Two Wisc. men charged for launching pit bull attack against restrained teen

Richard Lisko (left) and Joel Kennedy Sr. were charged with multiple felonies after they allegedly tied up Kennedy's teenage son by the ankles and commanded a pit bull to attack him
AP Photo/Fond du Lac County Jail
Richard Lisko (left) and Joel Kennedy Sr (right).
AP Photo/Fond du Lac County Jail

(CBS/AP) MILWAUKEE - A Wisconsin man was arrested after he allegedly tied an 18-year-old by his ankles and ordered his pit bull to attack, while the teen's father helped. Prosecutors say that Richard Lisko ordered the attack because he suspected the teen of stealing his morphine and gold coins.

The 58-year-old Lisko is charged with false imprisonment, injury by negligent use of a dangerous weapon and substantial battery.

The teen's father, 43-year-old Joel Kennedy, is charged with being party to a crime of the same felonies, and also with failing to help a victim. A judge ordered Kennedy held on $50,000 cash bond and imposed a $100,000 cash bond on Lisko.

Prosecutors said Kennedy and his son, Joel Kennedy Jr., visited Lisko's home last Friday for the Labor Day weekend when Lisko began accusing the teen of theft. He then commanded his dog, Bubba, to attack, the criminal complaint said.

Joel told investigators that Lisko tied a dog leash around his ankles, and then Lisko and his father suspended his body from a porch rafter. He said the dog was ordered to attack him, and that he was kept upside down for about an hour.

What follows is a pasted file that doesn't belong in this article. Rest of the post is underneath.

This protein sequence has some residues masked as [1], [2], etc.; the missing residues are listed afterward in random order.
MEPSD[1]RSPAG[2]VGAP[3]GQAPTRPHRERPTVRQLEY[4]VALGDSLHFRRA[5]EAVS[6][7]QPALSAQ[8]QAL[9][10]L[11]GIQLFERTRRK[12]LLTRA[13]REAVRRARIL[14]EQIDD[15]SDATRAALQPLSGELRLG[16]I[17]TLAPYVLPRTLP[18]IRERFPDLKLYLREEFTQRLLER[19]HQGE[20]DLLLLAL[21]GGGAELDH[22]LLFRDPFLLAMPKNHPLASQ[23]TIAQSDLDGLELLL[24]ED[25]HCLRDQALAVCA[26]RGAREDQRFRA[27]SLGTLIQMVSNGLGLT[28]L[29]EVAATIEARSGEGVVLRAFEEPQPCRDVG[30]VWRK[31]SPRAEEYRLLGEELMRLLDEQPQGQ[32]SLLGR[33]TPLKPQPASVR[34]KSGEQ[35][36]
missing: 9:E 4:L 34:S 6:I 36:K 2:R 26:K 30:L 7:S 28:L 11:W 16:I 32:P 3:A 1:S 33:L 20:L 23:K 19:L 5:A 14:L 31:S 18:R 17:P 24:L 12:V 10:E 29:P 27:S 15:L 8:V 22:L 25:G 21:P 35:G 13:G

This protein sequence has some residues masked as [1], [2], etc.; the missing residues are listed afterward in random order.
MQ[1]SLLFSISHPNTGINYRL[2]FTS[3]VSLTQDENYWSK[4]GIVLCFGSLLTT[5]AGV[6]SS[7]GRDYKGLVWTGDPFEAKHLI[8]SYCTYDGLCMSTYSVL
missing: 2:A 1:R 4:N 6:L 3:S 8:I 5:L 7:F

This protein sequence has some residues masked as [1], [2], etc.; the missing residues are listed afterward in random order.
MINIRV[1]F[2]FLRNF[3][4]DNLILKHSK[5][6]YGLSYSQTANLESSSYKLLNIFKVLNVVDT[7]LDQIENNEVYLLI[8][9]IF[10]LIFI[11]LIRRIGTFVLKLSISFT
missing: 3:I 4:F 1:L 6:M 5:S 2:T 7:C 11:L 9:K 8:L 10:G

The teen suffered cuts and punctures to his neck, ears and scalp that investigators said appeared consistent with dog bites and scratches. He also had rope burns around his feet and ankles.

"My dad helped the guy tie me up," Joel reportedly said. "I was dripping blood everywhere, all over the place. I kept thinking `What's going to happen to me? What's going to happen to me?"'

Kennedy told detectives he didn't try to stop Lisko "because he was paralyzed with fear that Lisko was a member of the Outlaw bikers," the complaint said. "He also stated that he felt his son needed to be taught a lesson."

Lisko faces unrelated charges of child abuse stemming from 2011 allegations that he repeatedly punched a boy who tried to stop Lisko's dog from attacking the boy's mother. A jury trial in that case is set for December.

Defense attorney Dan Stevens, who represents Lisko in the prior case and said he expects to be Lisko's lawyer for the new charges, said his client would never order his dog to attack a person.

"As far as I know (the 18-year-old) had taunted the dog in the past," Stevens said. "There was a bad relationship between the dog and the boy based upon a previous situation."

Joel said the attack ended when Lisko's friend, Harry Haack, stopped by and demanded the men release him.

"He's the only one who did the right thing," the teen said.

Haack said Lisko called him Friday at about 10 p.m., shouting for him to come over. Haack, 56, said he grew nervous when he saw Lisko's driveway was dark and few lights were on in the house. He walked cautiously into the house and looked around, and noticed what appeared to be laundry hanging from a clothesline on the darkened porch. Then he saw movement.

"I looked closely, and here I found this young kid hanging upside-down," Haack said. "I had to yell at them guys twice to take him down."

Haack, meanwhile, defended Bubba as "the nicest dog in the world."

"I've got 15, 17 cats in my shop. That dog puts up with my cats hitting him in the nose, stalking him down. Never bothers him," Haack said. "The only way that dog does anything is by command. He's so laid-back otherwise."